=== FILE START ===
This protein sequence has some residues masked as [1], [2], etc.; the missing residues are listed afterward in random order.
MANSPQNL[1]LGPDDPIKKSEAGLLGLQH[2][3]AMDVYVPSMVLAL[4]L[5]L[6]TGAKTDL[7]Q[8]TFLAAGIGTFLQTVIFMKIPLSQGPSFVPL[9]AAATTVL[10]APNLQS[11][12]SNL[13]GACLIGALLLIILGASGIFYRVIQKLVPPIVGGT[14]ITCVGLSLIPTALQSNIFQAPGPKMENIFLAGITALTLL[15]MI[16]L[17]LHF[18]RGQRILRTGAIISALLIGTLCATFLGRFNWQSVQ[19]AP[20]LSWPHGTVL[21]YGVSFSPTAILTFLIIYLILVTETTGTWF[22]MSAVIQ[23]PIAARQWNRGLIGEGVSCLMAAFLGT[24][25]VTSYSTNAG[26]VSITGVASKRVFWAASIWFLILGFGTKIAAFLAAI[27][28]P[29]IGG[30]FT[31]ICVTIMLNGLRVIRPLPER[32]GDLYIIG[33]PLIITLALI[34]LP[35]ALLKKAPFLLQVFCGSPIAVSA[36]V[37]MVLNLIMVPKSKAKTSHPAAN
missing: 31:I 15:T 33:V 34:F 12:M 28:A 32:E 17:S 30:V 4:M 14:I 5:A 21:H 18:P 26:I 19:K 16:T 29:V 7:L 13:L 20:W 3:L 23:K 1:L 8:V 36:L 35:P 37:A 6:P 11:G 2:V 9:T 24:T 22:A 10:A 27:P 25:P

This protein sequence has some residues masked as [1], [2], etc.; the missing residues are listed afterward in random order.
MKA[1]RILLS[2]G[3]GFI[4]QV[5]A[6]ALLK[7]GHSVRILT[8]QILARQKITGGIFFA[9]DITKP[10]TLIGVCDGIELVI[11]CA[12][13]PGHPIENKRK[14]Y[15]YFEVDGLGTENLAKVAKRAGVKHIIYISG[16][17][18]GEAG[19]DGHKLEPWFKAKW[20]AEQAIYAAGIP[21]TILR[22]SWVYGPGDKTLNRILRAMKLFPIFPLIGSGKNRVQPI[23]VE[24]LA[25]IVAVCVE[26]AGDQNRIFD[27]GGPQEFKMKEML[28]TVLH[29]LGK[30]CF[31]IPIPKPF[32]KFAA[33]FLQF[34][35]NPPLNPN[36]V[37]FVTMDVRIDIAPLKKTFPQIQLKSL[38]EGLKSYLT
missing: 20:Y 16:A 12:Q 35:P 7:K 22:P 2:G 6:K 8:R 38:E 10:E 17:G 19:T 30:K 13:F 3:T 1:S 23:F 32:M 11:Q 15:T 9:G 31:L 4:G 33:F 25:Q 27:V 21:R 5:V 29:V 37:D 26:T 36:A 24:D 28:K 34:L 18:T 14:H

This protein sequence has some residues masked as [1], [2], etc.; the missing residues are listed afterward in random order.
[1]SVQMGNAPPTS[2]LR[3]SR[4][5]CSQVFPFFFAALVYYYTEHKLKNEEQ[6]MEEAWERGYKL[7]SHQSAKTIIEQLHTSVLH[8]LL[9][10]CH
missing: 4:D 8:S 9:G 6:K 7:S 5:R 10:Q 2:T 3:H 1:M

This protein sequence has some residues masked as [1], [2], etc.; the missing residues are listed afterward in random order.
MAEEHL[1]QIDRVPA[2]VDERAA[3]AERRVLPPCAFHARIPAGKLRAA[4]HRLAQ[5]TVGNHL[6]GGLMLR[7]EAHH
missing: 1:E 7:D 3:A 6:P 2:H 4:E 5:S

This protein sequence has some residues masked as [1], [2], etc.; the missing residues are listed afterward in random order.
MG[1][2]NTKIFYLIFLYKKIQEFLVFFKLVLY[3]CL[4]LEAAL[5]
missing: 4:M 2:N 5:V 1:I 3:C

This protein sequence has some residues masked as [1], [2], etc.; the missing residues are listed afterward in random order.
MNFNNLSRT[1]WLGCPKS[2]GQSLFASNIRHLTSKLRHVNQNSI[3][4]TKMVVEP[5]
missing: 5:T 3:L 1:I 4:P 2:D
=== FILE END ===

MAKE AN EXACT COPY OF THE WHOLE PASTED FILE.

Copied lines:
This protein sequence has some residues masked as [1], [2], etc.; the missing residues are listed afterward in random order.
MANSPQNL[1]LGPDDPIKKSEAGLLGLQH[2][3]AMDVYVPSMVLAL[4]L[5]L[6]TGAKTDL[7]Q[8]TFLAAGIGTFLQTVIFMKIPLSQGPSFVPL[9]AAATTVL[10]APNLQS[11][12]SNL[13]GACLIGALLLIILGASGIFYRVIQKLVPPIVGGT[14]ITCVGLSLIPTALQSNIFQAPGPKMENIFLAGITALTLL[15]MI[16]L[17]LHF[18]RGQRILRTGAIISALLIGTLCATFLGRFNWQSVQ[19]AP[20]LSWPHGTVL[21]YGVSFSPTAILTFLIIYLILVTETTGTWF[22]MSAVIQ[23]PIAARQWNRGLIGEGVSCLMAAFLGT[24][25]VTSYSTNAG[26]VSITGVASKRVFWAASIWFLILGFGTKIAAFLAAI[27][28]P[29]IGG[30]FT[31]ICVTIMLNGLRVIRPLPER[32]GDLYIIG[33]PLIITLALI[34]LP[35]ALLKKAPFLLQVFCGSPIAVSA[36]V[37]MVLNLIMVPKSKAKTSHPAAN
missing: 31:I 15:T 33:V 34:F 12:M 28:A 32:E 17:S 30:V 4:M 14:I 5:A 21:H 18:P 26:I 19:K 16:T 29:V 7:L 13:L 20:W 3:L 23:K 1:L 8:V 36:L 35:P 37:A 6:P 11:G 2:V 9:T 24:T 22:A 10:A 27:P 25:P

This protein sequence has some residues masked as [1], [2], etc.; the missing residues are listed afterward in random order.
MKA[1]RILLS[2]G[3]GFI[4]QV[5]A[6]ALLK[7]GHSVRILT[8]QILARQKITGGIFFA[9]DITKP[10]TLIGVCDGIELVI[11]CA[12][13]PGHPIENKRK[14]Y[15]YFEVDGLGTENLAKVAKRAGVKHIIYISG[16][17][18]GEAG[19]DGHKLEPWFKAKW[20]AEQAIYAAGIP[21]TILR[22]SWVYGPGDKTLNRILRAMKLFPIFPLIGSGKNRVQPI[23]VE[24]LA[25]IVAVCVE[26]AGDQNRIFD[27]GGPQEFKMKEML[28]TVLH[29]LGK[30]CF[31]IPIPKPF[32]KFAA[33]FLQF[34][35]NPPLNPN[36]V[37]FVTMDVRIDIAPLKKTFPQIQLKSL[38]EGLKSYLT
missing: 20:Y 16:A 12:Q 35:P 7:K 22:P 2:G 6:K 8:R 38:E 10:E 17:G 19:T 30:K 13:F 3:T 1:S 23:F 32:M 11:Q 15:T 9:G 31:L 4:G 33:F 25:Q 27:V 21:R 5:V 29:V 37:D 26:T 36:A 24:D 28:K 34:L 18:T 14:H

This protein sequence has some residues masked as [1], [2], etc.; the missing residues are listed afterward in random order.
[1]SVQMGNAPPTS[2]LR[3]SR[4][5]CSQVFPFFFAALVYYYTEHKLKNEEQ[6]MEEAWERGYKL[7]SHQSAKTIIEQLHTSVLH[8]LL[9][10]CH
missing: 4:D 8:S 9:G 6:K 7:S 5:R 10:Q 2:T 3:H 1:M

This protein sequence has some residues masked as [1], [2], etc.; the missing residues are listed afterward in random order.
MAEEHL[1]QIDRVPA[2]VDERAA[3]AERRVLPPCAFHARIPAGKLRAA[4]HRLAQ[5]TVGNHL[6]GGLMLR[7]EAHH
missing: 1:E 7:D 3:A 6:P 2:H 4:E 5:S

This protein sequence has some residues masked as [1], [2], etc.; the missing residues are listed afterward in random order.
MG[1][2]NTKIFYLIFLYKKIQEFLVFFKLVLY[3]CL[4]LEAAL[5]
missing: 4:M 2:N 5:V 1:I 3:C

This protein sequence has some residues masked as [1], [2], etc.; the missing residues are listed afterward in random order.
MNFNNLSRT[1]WLGCPKS[2]GQSLFASNIRHLTSKLRHVNQNSI[3][4]TKMVVEP[5]
missing: 5:T 3:L 1:I 4:P 2:D